Never too old for a smash or two

Fighting spirit

Battlers: Dean Schoppe (left) and Matt Fogarty. DH Photo

Pitted against the Korean pair of Gun Woo Cho and Yeon Seong Yoo, whose combined age is less than Shoppe’s (52), the Americans didn’t stand much of a chance. But what stood out was their unflinching desire to compete at the highest level.

Fogarty-Schoppe lost 5-21, 8-21 but by the end of the match, they had won many admirers who posed with them for photographs and collected their autographs.

“You can accomplish anything at any time of your career,” Schoppe told reporters. And it wasn’t just for effect. His partner Fogarty, a five-time US Junior National champion, won a Senior title when he was 43 years, and went on to claim three more titles. While it might be a poor reflection on the quality of the game in the US, it doesn’t take anything away from Fogarty.

A physician by practice in the US Navy, Fogarty trains during leisure time and on weekends. “I basically deal with the mental trauma the soldiers go through during or after the war,” said Fogarty.

Schoppe and Fogarty, 53, came together in 1998 and won the Brazilian International title in 1999. The next year, they won the US Nationals. This is the third time the duo is playing in the World Championship, and it has never progressed beyond the first round.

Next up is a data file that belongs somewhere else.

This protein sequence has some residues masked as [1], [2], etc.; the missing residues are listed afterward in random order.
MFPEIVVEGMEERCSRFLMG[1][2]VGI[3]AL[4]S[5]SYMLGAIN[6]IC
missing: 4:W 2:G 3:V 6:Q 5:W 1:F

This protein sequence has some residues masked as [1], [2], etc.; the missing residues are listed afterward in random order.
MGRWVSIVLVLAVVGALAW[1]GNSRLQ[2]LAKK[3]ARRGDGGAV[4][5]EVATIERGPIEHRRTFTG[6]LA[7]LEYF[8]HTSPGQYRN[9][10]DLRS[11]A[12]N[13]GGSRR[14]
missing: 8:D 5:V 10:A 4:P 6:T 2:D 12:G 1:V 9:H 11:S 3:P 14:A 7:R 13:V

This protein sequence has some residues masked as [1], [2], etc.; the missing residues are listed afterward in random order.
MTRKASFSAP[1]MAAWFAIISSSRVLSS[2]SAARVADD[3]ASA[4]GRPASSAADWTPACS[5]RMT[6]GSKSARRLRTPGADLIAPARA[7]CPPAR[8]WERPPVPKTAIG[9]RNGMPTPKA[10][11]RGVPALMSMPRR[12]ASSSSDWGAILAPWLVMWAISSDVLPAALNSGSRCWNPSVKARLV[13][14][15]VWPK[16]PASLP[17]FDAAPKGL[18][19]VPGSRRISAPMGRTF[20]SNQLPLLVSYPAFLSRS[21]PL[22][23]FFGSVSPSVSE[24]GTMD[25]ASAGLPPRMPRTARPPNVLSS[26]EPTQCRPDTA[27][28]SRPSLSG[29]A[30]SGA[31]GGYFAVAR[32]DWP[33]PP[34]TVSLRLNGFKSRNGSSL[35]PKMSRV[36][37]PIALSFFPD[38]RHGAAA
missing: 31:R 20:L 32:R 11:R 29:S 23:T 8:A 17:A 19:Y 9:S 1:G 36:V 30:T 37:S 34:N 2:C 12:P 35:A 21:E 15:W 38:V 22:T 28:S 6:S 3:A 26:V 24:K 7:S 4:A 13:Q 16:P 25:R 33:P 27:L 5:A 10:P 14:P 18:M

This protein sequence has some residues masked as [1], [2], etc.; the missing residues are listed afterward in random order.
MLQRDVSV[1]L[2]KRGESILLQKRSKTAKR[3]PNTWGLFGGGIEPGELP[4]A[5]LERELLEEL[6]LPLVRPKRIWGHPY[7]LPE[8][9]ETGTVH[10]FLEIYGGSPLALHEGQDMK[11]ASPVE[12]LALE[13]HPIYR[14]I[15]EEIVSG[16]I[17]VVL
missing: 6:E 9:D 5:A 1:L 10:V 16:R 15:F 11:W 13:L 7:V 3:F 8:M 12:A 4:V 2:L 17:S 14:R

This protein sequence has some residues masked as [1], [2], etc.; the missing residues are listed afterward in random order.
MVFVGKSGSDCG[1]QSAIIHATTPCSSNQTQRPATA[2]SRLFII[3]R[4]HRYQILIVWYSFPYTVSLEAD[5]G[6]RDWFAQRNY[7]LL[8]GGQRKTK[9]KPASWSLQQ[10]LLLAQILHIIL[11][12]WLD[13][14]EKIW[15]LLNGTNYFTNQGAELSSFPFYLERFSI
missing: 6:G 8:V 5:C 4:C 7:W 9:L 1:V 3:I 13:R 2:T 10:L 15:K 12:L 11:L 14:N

Asked if they were under any pressure playing much younger opponents, Schoppe said it was actually the other way round. “The pressure is on the younger guys, because who wants to lose to a blind old guy!” quipped Schoppe, who has vision in only his left eye.

“It’s a problem from birth,” said Schoppe who plays with a patch covering his right eye to protect it from light. “My right eye is light sensitive and when exposed to light, it affects my vision. I see the shuttle like a postcard (two-dimensional), but that’s how I have been playing. People used to get wild losing to me even when I was young because they felt insulted losing to a ‘blind’ guy!” he noted.   
        
The US badminton association did its best to stop the two veterans from playing, but their never-say-die attitude has kept them going. “We were asked to quit because we were too old, but there is nothing in the rule book that stops us from playing just because we are old. One of the main reasons I am playing is to make a point to them,” stated Fogarty.

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